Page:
FLA were underestimated by medical community until some species of amebae caused systemic infections in immunocompromised individuals. The amebic diseases are difficult to determine clinically and a patient may suffer from delay in treatment. Further, this delay may lead to deadly infections and cause fatal cases. Therefore, an investigation of the connection between environment and the patient’s infections is essential. An individual history including interaction with amebic water and inhalation of cysts during dust storm may help a physician to diagnose the infection. Knowledge of prior prevalence of amebae in the region may help physicians to diagnose and treat either healthy or immunocompromised individuals. Clinicians may benefit from the reported data in the treatment of amebae related infections. Presence of FLA can lead to take precautions and reported FLA distribution can help understand the potential threat to the health of individuals.
The data obtained from the study may be beneficial for the clinicians and the environmental professionals in the region and regions around the world that have similar ecological conditions.
Conflict of Interests
The authors declare no conflict of interests.
Y. Tutar was the principal investigator and takes primary responsibility for the paper. K. A. Çoşkun and L. Tutar performed the experiments. N. Elaldı and S. Özçelik coordinated the research. Y. Tutar wrote the paper.
This work was funded by a seed grant from the Turkish National Academy of Sciences (TUBA-GEBIP).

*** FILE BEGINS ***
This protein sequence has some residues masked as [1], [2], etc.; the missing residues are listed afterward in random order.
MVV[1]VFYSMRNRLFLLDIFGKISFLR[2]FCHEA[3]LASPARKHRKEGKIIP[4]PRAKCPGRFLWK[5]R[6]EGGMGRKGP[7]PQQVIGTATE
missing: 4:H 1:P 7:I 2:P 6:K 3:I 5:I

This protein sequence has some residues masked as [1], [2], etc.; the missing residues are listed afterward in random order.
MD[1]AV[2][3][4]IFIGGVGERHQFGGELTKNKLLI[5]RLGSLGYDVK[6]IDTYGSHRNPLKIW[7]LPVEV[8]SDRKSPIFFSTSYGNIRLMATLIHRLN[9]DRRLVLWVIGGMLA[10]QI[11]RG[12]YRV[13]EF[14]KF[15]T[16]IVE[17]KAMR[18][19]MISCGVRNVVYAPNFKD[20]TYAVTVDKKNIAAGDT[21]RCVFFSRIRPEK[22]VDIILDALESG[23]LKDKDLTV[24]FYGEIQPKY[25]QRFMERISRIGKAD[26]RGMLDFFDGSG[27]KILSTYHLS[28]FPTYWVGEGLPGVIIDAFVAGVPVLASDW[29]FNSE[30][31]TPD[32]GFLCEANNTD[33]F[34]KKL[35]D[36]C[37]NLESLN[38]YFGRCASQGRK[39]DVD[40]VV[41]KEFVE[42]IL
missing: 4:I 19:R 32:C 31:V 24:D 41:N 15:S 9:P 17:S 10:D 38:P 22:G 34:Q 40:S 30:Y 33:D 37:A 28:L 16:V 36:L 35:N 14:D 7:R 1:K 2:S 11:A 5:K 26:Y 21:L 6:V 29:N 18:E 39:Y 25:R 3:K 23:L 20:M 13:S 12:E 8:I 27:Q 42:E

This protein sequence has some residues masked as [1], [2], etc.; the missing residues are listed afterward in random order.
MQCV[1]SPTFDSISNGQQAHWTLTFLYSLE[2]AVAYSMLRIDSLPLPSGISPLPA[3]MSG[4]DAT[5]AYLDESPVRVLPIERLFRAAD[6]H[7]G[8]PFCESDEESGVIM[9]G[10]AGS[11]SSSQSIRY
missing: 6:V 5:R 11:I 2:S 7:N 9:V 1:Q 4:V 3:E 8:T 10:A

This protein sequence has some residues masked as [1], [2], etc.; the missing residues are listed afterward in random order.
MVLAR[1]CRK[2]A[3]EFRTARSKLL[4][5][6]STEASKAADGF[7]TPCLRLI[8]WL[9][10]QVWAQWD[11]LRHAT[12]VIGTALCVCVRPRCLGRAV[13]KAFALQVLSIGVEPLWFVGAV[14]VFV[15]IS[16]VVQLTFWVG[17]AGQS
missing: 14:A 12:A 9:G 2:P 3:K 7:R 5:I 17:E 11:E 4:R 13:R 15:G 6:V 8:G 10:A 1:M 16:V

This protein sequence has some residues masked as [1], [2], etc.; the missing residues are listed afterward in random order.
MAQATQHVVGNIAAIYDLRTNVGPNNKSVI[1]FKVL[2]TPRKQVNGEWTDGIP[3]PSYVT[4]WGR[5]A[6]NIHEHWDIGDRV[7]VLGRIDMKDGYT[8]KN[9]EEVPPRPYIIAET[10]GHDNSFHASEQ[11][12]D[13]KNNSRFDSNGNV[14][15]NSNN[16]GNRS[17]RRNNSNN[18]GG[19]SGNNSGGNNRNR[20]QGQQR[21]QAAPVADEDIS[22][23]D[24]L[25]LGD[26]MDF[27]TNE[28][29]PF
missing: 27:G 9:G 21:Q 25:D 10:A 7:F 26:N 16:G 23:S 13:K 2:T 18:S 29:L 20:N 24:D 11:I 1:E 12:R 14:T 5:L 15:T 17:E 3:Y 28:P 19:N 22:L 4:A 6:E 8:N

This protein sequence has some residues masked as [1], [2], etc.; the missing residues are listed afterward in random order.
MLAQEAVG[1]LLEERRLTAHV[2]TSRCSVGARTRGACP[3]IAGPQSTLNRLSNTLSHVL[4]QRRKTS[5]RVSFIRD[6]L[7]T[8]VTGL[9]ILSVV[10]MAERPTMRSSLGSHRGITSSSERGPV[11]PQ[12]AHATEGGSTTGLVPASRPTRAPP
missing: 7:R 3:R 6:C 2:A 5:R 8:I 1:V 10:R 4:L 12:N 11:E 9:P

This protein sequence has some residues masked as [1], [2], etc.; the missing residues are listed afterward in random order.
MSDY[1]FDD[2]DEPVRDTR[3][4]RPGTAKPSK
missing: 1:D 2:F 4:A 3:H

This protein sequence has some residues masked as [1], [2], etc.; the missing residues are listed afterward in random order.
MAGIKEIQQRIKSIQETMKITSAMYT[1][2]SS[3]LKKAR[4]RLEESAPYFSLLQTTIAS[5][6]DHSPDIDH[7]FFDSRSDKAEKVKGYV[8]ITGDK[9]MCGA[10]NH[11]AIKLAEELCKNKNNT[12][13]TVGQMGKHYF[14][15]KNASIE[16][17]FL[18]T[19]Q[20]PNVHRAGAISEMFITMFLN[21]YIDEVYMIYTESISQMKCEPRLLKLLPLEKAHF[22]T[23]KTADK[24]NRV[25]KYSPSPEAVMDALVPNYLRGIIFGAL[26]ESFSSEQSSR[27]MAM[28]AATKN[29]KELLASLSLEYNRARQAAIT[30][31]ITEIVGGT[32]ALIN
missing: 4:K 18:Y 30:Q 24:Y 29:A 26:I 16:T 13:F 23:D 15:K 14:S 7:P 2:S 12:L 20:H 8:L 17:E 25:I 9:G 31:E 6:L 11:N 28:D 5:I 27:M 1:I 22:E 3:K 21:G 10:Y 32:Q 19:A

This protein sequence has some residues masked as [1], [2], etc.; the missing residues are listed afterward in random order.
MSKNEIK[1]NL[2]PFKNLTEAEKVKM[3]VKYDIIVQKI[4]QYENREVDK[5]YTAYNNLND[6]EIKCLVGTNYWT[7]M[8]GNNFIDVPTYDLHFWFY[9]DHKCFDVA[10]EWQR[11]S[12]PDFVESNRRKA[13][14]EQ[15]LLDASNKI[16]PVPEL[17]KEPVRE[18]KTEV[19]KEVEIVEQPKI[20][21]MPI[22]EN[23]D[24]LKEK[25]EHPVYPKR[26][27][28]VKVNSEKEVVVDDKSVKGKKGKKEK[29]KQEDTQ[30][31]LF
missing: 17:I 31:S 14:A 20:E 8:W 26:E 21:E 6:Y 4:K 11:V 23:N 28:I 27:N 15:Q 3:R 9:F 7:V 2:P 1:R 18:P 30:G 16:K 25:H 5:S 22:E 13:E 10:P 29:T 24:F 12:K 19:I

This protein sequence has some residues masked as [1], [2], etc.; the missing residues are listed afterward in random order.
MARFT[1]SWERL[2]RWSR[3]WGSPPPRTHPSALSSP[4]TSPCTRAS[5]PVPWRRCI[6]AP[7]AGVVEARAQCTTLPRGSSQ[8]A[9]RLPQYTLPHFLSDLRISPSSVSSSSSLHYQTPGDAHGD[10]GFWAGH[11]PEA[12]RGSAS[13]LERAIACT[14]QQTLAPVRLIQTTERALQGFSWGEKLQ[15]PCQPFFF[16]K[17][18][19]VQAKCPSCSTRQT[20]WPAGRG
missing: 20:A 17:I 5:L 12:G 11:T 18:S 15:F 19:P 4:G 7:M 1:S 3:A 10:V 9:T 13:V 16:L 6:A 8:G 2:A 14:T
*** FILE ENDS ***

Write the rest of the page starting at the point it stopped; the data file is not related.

- L. J. Stockman, C. J. Wright, G. S. Visvesvara, B. S. Fields, and M. J. Beach, “Prevalence of Acanthamoeba spp. and other free-living amoebae in household water, Ohio, USA—1990–1992,” Parasitology Research, vol. 108, no. 3, pp. 621–627, 2011.
- H. Trabelsi, F. Dendana, A. Sellami et al., “Pathogenic free-living amoebae: epidemiology and clinical review,” Pathologie Biologie, vol. 60, no. 6, pp. 399–405, 2012.
- A. J. Martinez and G. S. Visvesvara, “Free-living, amphizoic and opportunistic amebas,” Brain Pathology, vol. 7, no. 1, pp. 583–598, 1997.
- G. S. Visvesvara, H. Moura, and F. L. Schuster, “Pathogenic and opportunistic free-living amoebae: Acanthamoeba spp., Balamuthia mandrillaris, Naegleria fowleri, and Sappinia diploidea,” FEMS Immunology and Medical Microbiology, vol. 50, no. 1, pp. 1–26, 2007.
- V. Thomas, J.-F. Loret, M. Jousset, and G. Greub, “Biodiversity of amoebae and amoebae-resisting bacteria in a drinking water treatment plant,” Environmental Microbiology, vol. 10, no. 10, pp. 2728–2745, 2008.
- J. H. Diaz, “Increasing intracerebral infections caused by free-living amebae in the United States and worldwide,” Journal of Neuroparasitology, vol. 1, no. 1, pp. 1–10, 2010.
- N. Tsvetkova, M. Schild, S. Panaiotov et al., “The identification of free-living environmental isolates of amoebae from Bulgaria,” Parasitology Research, vol. 92, no. 5, pp. 405–413, 2004.
- G. S. Visvesvara and J. K. Stehr-Green, “Epidemiology of free-living ameba infections,” Journal of Protozoology, vol. 37, no. 4, pp. 25S–33S, 1990.
- B. B. Gelman, S. J. Rauf, R. Nader et al., “Amoebic encephalitis due to sappinia diploidea,” Journal of the American Medical Association, vol. 285, no. 19, pp. 2450–2451, 2001.
- Y. Qvarnstrom, A. J. Da Silva, F. L. Schuster, B. B. Gelman, and G. S. Visvesvara, “Molecular confirmation of sappinia pedata as a causative agent of amoebic encephalitis,” Journal of Infectious Diseases, vol. 199, no. 8, pp. 1139–1142, 2009.
- V. Thomas, G. McDonnell, S. P. Denyer, and J.-Y. Maillard, “Free-living amoebae and their intracellular pathogenic microorganisms: Risks for water quality,” FEMS Microbiology Reviews, vol. 34, no. 3, pp. 231–259, 2010.